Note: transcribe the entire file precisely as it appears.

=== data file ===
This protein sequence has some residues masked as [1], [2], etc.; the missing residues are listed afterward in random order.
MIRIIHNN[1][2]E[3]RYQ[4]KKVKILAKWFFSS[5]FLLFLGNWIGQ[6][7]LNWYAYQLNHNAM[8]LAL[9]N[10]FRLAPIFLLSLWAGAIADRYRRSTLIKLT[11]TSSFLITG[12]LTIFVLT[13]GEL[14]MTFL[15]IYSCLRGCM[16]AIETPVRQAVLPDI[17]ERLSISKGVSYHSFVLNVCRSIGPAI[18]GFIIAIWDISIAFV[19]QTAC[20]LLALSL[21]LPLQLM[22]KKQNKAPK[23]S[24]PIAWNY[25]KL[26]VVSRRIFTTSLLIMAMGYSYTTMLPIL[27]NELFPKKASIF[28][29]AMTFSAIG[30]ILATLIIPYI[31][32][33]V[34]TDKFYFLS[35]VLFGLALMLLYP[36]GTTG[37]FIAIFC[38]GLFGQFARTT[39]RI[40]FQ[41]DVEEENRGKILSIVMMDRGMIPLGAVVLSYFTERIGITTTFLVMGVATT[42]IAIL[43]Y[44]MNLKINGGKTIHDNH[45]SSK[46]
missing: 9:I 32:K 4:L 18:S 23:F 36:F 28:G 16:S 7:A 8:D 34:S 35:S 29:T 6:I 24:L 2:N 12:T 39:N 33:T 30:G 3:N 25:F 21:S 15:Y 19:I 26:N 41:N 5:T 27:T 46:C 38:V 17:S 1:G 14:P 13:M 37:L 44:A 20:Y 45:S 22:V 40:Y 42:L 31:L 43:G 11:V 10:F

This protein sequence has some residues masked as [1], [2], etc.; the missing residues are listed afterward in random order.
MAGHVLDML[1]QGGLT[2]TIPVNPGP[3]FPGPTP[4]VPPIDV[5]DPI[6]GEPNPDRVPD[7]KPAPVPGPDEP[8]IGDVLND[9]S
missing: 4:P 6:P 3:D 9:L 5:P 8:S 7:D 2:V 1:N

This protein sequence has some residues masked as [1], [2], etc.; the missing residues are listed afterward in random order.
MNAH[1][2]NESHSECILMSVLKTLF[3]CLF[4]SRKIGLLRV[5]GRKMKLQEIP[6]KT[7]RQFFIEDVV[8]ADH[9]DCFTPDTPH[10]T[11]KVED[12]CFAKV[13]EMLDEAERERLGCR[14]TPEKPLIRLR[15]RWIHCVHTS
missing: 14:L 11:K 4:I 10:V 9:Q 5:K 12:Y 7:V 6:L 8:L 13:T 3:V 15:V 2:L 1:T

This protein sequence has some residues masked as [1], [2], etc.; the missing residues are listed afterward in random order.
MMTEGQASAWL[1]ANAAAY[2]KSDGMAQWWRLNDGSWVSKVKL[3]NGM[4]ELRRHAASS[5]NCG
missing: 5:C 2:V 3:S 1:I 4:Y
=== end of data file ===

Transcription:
This protein sequence has some residues masked as [1], [2], etc.; the missing residues are listed afterward in random order.
MIRIIHNN[1][2]E[3]RYQ[4]KKVKILAKWFFSS[5]FLLFLGNWIGQ[6][7]LNWYAYQLNHNAM[8]LAL[9]N[10]FRLAPIFLLSLWAGAIADRYRRSTLIKLT[11]TSSFLITG[12]LTIFVLT[13]GEL[14]MTFL[15]IYSCLRGCM[16]AIETPVRQAVLPDI[17]ERLSISKGVSYHSFVLNVCRSIGPAI[18]GFIIAIWDISIAFV[19]QTAC[20]LLALSL[21]LPLQLM[22]KKQNKAPK[23]S[24]PIAWNY[25]KL[26]VVSRRIFTTSLLIMAMGYSYTTMLPIL[27]NELFPKKASIF[28][29]AMTFSAIG[30]ILATLIIPYI[31][32][33]V[34]TDKFYFLS[35]VLFGLALMLLYP[36]GTTG[37]FIAIFC[38]GLFGQFARTT[39]RI[40]FQ[41]DVEEENRGKILSIVMMDRGMIPLGAVVLSYFTERIGITTTFLVMGVATT[42]IAIL[43]Y[44]MNLKINGGKTIHDNH[45]SSK[46]
missing: 9:I 32:K 4:L 18:S 23:F 36:F 28:G 16:S 7:A 8:D 34:S 35:S 29:T 6:I 24:L 2:N 12:T 39:N 33:T 30:G 3:N 25:F 21:S 15:Y 19:I 26:N 41:N 5:T 27:T 46:C 38:V 17:S 1:G 14:P 13:M 37:L 44:A 20:Y 45:S 22:V 40:Y 42:L 31:L 43:G 11:V 10:F

This protein sequence has some residues masked as [1], [2], etc.; the missing residues are listed afterward in random order.
MAGHVLDML[1]QGGLT[2]TIPVNPGP[3]FPGPTP[4]VPPIDV[5]DPI[6]GEPNPDRVPD[7]KPAPVPGPDEP[8]IGDVLND[9]S
missing: 4:P 6:P 3:D 9:L 5:P 8:S 7:D 2:V 1:N

This protein sequence has some residues masked as [1], [2], etc.; the missing residues are listed afterward in random order.
MNAH[1][2]NESHSECILMSVLKTLF[3]CLF[4]SRKIGLLRV[5]GRKMKLQEIP[6]KT[7]RQFFIEDVV[8]ADH[9]DCFTPDTPH[10]T[11]KVED[12]CFAKV[13]EMLDEAERERLGCR[14]TPEKPLIRLR[15]RWIHCVHTS
missing: 14:L 11:K 4:I 10:V 9:Q 5:K 12:Y 7:V 6:L 8:L 13:T 3:V 15:V 2:L 1:T

This protein sequence has some residues masked as [1], [2], etc.; the missing residues are listed afterward in random order.
MMTEGQASAWL[1]ANAAAY[2]KSDGMAQWWRLNDGSWVSKVKL[3]NGM[4]ELRRHAASS[5]NCG
missing: 5:C 2:V 3:S 1:I 4:Y